Walter (by his own admission - no longer a young man himself) told the Medals Gone Missing Administrator:- I had never known what happened to dad's medals. Now that we have them back, I will give them to my grandson to wear on Anzac Day. This set of medals, was the first medal set that the Medals Gone Missing team had an association with their return. To be lost from the family for well over 35 years - and then 'found' again through the kind actions of another, was a very welcome result. It is a great feeling, not only for the receiver....but also for the 'giver' - to have something so important returned to the ancestors of a man who served his country so well. walterboothww2medals_400

PHOTO LEFT: Staff Sergeant Walter James BOOTH of the 2/3 Reserve Motor Transport Company, prior to his embarkation for Singapore. You will note that he is wearing the ribbon bar of his First World War campaign medals on his uniform, above his left breast pocket. Like many soldiers who had service during the Great War, Walter put his age down to make himself eligible for service in the Second AIF. Claiming to be 39 years of age upon enlistment, when he was actually 50.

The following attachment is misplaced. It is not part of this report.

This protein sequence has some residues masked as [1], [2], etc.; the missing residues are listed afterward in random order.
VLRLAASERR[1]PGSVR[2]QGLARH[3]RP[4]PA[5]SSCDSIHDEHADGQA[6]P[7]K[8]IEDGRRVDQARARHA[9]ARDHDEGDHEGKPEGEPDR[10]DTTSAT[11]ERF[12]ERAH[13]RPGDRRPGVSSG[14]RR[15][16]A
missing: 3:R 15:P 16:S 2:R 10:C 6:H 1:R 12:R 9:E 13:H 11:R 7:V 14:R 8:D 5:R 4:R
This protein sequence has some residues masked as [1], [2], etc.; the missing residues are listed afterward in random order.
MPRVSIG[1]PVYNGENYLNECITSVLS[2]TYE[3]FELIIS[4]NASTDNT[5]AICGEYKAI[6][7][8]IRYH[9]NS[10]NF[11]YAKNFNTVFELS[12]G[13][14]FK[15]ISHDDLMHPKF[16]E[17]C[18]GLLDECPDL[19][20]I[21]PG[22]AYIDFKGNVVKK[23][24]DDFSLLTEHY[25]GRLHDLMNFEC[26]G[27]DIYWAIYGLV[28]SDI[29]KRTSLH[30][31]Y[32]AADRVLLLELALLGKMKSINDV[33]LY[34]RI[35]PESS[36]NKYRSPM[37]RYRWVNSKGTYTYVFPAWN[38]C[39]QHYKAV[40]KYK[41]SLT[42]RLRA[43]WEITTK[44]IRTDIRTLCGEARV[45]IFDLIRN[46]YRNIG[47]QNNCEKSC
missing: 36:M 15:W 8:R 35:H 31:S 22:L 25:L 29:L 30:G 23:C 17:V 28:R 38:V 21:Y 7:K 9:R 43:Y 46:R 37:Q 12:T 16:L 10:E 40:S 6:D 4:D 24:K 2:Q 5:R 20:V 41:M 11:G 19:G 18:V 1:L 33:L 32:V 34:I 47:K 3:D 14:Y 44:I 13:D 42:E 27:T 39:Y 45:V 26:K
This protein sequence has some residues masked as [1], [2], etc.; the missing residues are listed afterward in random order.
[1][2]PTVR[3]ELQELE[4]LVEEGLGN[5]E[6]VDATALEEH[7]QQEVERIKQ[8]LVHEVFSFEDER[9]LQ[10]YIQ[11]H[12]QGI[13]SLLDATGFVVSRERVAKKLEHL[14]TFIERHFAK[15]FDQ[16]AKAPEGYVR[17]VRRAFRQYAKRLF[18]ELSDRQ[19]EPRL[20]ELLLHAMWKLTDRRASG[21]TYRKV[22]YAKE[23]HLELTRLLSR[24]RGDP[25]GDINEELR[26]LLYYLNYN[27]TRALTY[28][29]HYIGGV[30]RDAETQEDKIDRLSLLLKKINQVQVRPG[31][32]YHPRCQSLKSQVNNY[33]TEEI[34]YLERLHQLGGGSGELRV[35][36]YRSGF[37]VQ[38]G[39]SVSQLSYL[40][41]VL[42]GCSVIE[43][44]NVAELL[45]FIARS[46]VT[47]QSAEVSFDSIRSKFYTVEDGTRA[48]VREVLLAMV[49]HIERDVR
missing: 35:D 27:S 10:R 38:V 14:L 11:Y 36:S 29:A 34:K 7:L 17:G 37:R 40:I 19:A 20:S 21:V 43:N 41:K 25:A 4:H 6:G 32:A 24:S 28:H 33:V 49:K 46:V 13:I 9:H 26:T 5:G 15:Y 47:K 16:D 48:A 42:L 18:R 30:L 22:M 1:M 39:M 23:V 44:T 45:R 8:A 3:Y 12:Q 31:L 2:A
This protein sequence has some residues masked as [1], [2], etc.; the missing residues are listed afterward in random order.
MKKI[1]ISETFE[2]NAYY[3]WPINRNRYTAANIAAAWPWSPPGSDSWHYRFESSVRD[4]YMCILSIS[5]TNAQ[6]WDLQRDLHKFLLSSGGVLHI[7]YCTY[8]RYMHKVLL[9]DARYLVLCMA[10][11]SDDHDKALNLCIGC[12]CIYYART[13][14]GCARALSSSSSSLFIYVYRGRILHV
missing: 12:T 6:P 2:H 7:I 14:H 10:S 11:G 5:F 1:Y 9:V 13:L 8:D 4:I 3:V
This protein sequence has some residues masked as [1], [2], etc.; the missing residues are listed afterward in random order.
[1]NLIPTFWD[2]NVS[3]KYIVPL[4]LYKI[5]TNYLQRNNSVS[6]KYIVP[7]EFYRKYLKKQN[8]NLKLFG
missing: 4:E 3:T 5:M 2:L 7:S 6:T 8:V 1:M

Medal Set Re-United After 58 Years - James McGRATH

evawithmedals_400PICTURED LEFT: Eva COLE holding the 1939-45 Star, Pacific Medal and 1939-45 War Medal that she has now re-united with the Australian Service Medal. The medals were awarded to her brother Jim McGRATH who was killed in action in Singapore in 1942. Seperated for over 58 years, her brother's service medals will now be mounted together as a 'set' so that they will never be parted again.

Eva COLE from Katoomba has cherished the memory of her big brother James (Jim) ever since she was a little girl. She can still remember that day in the small country town of The Rock (near Wagga), when her mother Ida - lined Eva up with her siblings and told them all to "Say good-bye to your brothers". On this day, James Francis McGRATH was leaving for training in the AIF as a Signalman with the 8th Division Signals. His younger brother Francis (Frank) had arranged to enlist with the 7th Division Cavalry Regiment. Sadly, this was the last time that she would see her big brother - Jim.